Passion Points: Style
Denise Spencer’s introduction to Istanbul was dramatic: traveling with her then-boyfriend (now-husband) who was visiting his Turkish family, she was taken straight from the airport to the city’s sprawling Grand Bazaar. “That set the theme for my long love affair with the country and its culture,” says Spencer who now splits her time between New York and Istanbul. It also may have subconsciously inspired the designer’s decision to launch a company that carries beautifully crafted jewelry and accessories from Turkey. We carry a number of her pieces at our pop-up souks. Many of the collections’ pieces evoke the meaning of ichiche (which translates to “intertwined”), by infusing traditional motifs and materials with an undeniably modern and wearable quality. The newest addition to the collection are stylish wraps made from traditional fabrics with intricate embroidery. Spencer spoke to Indagare about her creative process, as well as shared her favorite places in Istanbul and beyond.
What are some of your favorite pieces in your current collection?
Right now, I love the kimono wraps created from vintage suzani embroideries. Each piece is one of kind and has its own special beauty. I adore wearing them with tights or skinny jeans and boots in the cold weather. My husband and I recently traveled to St. Barth’s for a getaway, and I wore them with little sandals. I’m also a fan of really long chain pieces from the jewelry collection that can either be worn as a belt or wrapped a few times and worn as a dramatically long necklace. The chains evoke a luxuriously opulent, fantasy-like feel. It’s similar to a modern day version of adornments worn during the Ottoman Empire.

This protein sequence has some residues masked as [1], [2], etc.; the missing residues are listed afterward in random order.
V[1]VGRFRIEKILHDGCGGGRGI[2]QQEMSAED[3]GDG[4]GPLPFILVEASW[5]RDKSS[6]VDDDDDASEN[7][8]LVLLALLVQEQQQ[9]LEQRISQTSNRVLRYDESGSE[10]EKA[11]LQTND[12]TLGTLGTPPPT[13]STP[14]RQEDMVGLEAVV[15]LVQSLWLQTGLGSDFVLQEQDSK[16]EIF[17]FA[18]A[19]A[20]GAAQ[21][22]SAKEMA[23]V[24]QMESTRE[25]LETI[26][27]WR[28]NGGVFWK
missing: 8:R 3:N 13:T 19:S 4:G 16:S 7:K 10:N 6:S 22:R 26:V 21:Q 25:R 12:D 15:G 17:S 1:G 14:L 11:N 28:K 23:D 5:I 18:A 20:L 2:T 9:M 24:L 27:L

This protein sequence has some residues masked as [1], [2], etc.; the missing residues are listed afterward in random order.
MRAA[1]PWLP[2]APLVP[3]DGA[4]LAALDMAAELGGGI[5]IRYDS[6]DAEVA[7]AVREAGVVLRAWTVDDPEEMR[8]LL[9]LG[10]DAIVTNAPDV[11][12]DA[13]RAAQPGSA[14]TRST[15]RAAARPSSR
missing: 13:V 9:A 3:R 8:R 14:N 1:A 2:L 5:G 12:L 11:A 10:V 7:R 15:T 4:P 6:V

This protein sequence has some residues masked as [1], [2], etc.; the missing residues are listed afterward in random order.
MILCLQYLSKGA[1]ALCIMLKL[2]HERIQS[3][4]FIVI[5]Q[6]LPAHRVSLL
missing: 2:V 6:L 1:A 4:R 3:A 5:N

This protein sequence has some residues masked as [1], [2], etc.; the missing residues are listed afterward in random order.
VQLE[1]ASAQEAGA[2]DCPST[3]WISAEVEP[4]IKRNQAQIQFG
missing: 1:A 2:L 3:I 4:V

What are some of your favorite neighborhoods in Istanbul?
We have a home on the hillside in Bebek, where we live when in Istanbul. I love Bebek because it is very pretty overlooking the Bosphorous. There is a little town center with a lot of rather hip cafes and bars and some good shops. It really feels like a neighborhood in the midst of such a big city. People come from all over the city to hang out there so it’s great for people-watching. I’m also intrigued and starting to explore the area of Galata around the Galata Tower. This neighborhood is growing and changing very fast as nice cafés open, and up-and-coming designers set up boutiques there. Naturally I love Sultanahmet, the historic old city where the Bazaar is located.
What are some of your favorite restaurants in Istanbul?
I will always love Park Şamdan when I want to have a nice dinner. The classic atmosphere is elegant without being stuffy and the service and food are always great. Afterward, if I’m feeling like music, dancing and having fun, we’ll head to Moreish in Tepebaşı near Beyoğlu. It’s small and unassuming before 11p.m. but it turns into one of the best places to dance on Friday and Saturday nights. The DJs are great and play a mix of everything from American rock, ‘80s music, to Turkish pop, and everyone has a great time.
My other favorite places are luckily in Bebek so I can go often. Lucca is always a scene and actually has really good food and drinks. On a weekend night it feels like all of Istanbul stops in at some point for a drink at least. Mangerie is more-low key but still gets a crowd especially at lunch or on the weekends. I had some friends come to visit over the holidays and they kept requesting to go to Mangerie over and over again because the food, people watching and view are just a perfect combination. And for something really authentic and local we go to Bebek Balikçısı (Cevdet Paşa Cad. No: 26/A Bebek) for a traditional meal of meze (Turkish tapas) and fish.
You are a foodie. What are some dishes not to miss when in Istanbul?
My favorite dish is a breakfast or brunch dish called menemen, which is sort of a Turkish version of scrambled eggs but different and far more interesting. The eggs are cooked with a lot of butter, tomatoes, peppers and spices; it’s amazing! One of my favorite cafes, Mangerie, makes it all day so I’ll even order it for a late lunch sometimes.
Going out to a traditional fish restaurant to have a meal of all of the different types of meze (Turkish tapas) is a must. Servers bring a tray of the various meze available, and you pick out what you like. First the cold dishes followed by the hot, and then if you have any room left, you order the main course of fish that is fresh or in season that day. Traditionally one would drink Rakı with the meal (its like Greek Ouzo but less sweet), but I’ve never acquired a taste for it; I have wine but one should definitely give it a try, since it’s part of the experience.